Amsterdam vs Wildlife

I was so uncomfortable during Amsterdam. It was so self-indulgent. I was wondering when it would end. It never seemed to end, though it had long past had anything to say. It was just in love with saying things. 

I wondered what this film would have been like with a halfway decent Director. Then was surprised to learn that it was directed by David O. Russell. It was beautifully shot but some of the shots seemed unsteady, not the greatest. Except the Director of Photography turns out to be one of the greatest, Emmanuel Lubezki. The cast was just a powerhouse of talent. Though they seemed unsure, stepping on each others lines, seemingly uncertain of what to say next. One actor gave the world’s flatest performance. Didn’t the Director notice? Was his note to act like a piece of wet cardboard? 

It was a beautiful film, though. It’s too bad that you can’t just hang each frame in a museum and admire them without the rest. Maybe watch it with the sound off? Even still, there were a few great lines: Are you with someone because you choose them or because you need them? And…If you’ve had your heart broken, well it just means that you were living. Kudos to Russell for some depth there.

This film, which takes place in the 1930s had a certain haunting nostalgia. Meanwhile, the protagonist was doing a major Columbo rip-off. Yet there was no homage to Columbo which could save this film. Like the infamous Jerry Krause, the General Manager who broke up the Michael Jordan era Chicago Bulls, this film didn’t know how to get out of its own way. And maybe we should be grateful because I don’t think there would have been a dry eye in the house if they could have figured it out and pulled it off. 

Meanwhile, I was also able to watch Paul Dano’s 2018 Wildlife starring Carey Mulligan, Jake Gyllenhaal and Ed Oxenbould. Also a period piece, this time from 1960 but with a distinct 1930s flavor. The film’s compositions owed much to Hopper and his isosceles trapezoids, which you can read about in Mark Strand’s Hopper. And Hopper’s light as well. It certainly felt like a depression-era story. And yet, a timeless story. Not nostalgic and unrelatable like Amsterdam’s fever dream. More like the slow burning forest fires that always menace these characters from a far off yet not impossibly distant place. Wildlife is a domestic nightmare, seen from the eyes of its 14 year old protagonist. There is no sledgehammer voiceover here, like in Amsterdam, telling you what to think. The story is told visually. In close-ups of cigar smoking. In tracking shots revealing the sunrise. In fantastic vistas of ever expanding, majestic mountains. It’s an allegory about pride and desperation and it never feels distant. If you get a chance to see Wildfire, it’s well worth the emotional deep dive.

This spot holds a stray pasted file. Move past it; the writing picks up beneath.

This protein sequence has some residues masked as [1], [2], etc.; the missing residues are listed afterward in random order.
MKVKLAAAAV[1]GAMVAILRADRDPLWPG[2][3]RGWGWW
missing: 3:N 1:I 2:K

The Storied Life of A.J. Fikry

I enjoyed The Storied Life of A.J. Fikry but you probably won’t. …This is a film that has a lot of continuity problems. But if you are willing to suspend disbelief (a film phrase right up there with diagetic space, persistence of vision and the martini shot) then you might enjoy it, too. 

Here’s an example. For starters the story is specific to New England, yet the accent is only discernible briefly in one character, in one scene. What gives? On an isolated island like this people wouldn’t talk like they were emerging from an LA nightclub. And I could go on and on. On the other hand, who cares. Not really me, it turns out. This movie has a lot of heart, a lot of spirit, it’s intriguing at times and laugh out loud funny a lot. …So why was the theatre empty? What do people want? More The Ring knock offs? (Smile, I’m frowning at you.) …To ask the question is to answer it, as D would say.